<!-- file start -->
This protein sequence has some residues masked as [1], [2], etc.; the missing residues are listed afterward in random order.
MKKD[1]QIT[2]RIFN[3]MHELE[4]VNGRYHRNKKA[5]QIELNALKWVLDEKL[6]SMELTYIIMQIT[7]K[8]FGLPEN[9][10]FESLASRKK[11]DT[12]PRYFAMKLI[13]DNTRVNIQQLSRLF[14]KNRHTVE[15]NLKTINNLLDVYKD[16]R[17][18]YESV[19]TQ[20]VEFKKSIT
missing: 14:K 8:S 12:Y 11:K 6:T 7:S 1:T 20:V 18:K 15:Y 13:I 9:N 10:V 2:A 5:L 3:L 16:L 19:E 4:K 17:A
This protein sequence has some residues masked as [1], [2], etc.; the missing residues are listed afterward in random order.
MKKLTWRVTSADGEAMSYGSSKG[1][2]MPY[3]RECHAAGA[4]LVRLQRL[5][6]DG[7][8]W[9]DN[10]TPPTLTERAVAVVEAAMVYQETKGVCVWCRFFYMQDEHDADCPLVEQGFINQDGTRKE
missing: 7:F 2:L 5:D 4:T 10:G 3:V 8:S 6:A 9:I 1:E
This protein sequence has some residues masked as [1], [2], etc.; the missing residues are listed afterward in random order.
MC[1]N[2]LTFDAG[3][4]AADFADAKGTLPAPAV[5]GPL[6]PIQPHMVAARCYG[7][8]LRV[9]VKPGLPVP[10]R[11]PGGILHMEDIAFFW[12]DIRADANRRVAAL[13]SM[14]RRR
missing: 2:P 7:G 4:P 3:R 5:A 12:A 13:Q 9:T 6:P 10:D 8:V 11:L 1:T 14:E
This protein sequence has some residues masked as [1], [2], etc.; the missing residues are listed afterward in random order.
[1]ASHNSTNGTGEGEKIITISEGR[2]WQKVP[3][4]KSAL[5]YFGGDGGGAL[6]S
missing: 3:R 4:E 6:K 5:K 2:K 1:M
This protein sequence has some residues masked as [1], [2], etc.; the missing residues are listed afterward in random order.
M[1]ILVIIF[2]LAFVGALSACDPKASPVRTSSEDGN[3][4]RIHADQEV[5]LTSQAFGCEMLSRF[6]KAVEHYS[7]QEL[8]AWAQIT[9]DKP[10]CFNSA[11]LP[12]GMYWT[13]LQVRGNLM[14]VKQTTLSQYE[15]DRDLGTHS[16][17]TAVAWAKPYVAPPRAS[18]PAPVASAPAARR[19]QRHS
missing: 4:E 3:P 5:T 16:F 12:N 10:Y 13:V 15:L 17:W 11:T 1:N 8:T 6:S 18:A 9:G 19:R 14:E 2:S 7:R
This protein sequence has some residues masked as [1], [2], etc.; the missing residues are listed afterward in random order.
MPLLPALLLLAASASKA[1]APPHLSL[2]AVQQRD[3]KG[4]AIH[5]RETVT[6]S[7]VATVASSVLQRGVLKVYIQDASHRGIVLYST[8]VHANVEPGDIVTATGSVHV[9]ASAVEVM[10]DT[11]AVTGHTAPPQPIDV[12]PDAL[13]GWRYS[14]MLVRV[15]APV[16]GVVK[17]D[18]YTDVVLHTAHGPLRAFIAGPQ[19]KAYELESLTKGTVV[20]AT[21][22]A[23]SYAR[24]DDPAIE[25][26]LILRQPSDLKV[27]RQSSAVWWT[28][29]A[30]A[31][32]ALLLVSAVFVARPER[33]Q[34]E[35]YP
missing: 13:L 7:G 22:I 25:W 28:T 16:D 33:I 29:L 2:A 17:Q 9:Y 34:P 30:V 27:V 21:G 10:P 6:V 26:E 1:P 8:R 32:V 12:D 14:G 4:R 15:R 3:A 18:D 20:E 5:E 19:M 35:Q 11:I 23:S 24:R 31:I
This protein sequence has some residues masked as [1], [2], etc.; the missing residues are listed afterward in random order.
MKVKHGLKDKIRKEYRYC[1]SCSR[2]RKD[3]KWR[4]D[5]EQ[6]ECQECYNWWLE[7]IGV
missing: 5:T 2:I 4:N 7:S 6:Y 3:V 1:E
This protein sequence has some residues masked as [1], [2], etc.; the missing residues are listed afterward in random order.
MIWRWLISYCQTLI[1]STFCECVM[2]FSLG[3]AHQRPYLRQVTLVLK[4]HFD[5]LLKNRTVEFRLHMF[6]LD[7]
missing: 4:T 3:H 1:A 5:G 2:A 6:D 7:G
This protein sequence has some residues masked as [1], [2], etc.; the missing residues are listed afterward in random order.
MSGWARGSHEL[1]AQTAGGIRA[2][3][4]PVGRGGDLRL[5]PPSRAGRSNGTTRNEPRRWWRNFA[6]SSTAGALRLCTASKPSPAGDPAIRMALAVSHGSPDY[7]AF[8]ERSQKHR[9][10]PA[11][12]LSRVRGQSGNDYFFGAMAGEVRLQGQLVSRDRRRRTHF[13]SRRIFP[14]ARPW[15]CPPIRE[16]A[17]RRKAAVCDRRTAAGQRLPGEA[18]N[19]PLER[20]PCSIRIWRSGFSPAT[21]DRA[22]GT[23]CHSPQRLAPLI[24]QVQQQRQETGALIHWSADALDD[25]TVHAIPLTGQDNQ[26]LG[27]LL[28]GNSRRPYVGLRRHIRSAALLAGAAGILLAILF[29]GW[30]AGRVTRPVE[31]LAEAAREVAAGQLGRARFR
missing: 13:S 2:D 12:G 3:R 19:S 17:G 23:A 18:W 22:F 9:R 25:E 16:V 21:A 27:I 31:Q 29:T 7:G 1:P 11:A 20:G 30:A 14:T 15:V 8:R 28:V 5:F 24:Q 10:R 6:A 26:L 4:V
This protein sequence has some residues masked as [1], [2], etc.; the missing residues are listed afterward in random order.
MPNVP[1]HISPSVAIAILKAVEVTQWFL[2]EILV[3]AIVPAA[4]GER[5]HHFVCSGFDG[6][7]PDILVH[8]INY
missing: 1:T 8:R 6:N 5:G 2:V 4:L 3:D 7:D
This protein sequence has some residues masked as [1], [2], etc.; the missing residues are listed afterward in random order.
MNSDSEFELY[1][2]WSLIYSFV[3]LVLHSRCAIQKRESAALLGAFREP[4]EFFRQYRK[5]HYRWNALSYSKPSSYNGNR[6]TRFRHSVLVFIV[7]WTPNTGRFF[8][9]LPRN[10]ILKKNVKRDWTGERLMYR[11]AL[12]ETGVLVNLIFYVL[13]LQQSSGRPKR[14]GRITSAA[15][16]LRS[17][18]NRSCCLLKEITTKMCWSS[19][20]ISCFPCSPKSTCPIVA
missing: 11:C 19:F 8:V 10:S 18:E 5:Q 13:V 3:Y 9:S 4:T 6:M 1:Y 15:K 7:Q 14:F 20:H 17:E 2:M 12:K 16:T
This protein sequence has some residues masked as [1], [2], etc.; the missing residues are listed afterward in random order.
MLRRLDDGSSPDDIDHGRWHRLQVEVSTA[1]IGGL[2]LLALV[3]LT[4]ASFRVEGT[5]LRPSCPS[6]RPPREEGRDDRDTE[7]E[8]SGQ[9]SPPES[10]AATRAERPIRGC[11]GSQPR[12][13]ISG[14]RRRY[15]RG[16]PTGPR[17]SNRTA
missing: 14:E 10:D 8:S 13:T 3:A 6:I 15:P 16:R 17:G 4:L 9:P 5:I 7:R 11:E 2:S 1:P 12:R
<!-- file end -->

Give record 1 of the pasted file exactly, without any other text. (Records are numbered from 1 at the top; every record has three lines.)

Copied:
This protein sequence has some residues masked as [1], [2], etc.; the missing residues are listed afterward in random order.
MKKD[1]QIT[2]RIFN[3]MHELE[4]VNGRYHRNKKA[5]QIELNALKWVLDEKL[6]SMELTYIIMQIT[7]K[8]FGLPEN[9][10]FESLASRKK[11]DT[12]PRYFAMKLI[13]DNTRVNIQQLSRLF[14]KNRHTVE[15]NLKTINNLLDVYKD[16]R[17][18]YESV[19]TQ[20]VEFKKSIT
missing: 14:K 8:S 12:Y 11:K 6:T 7:S 1:T 20:V 18:K 15:Y 13:I 9:N 10:V 2:A 5:L 3:L 16:L 19:E 4:K 17:A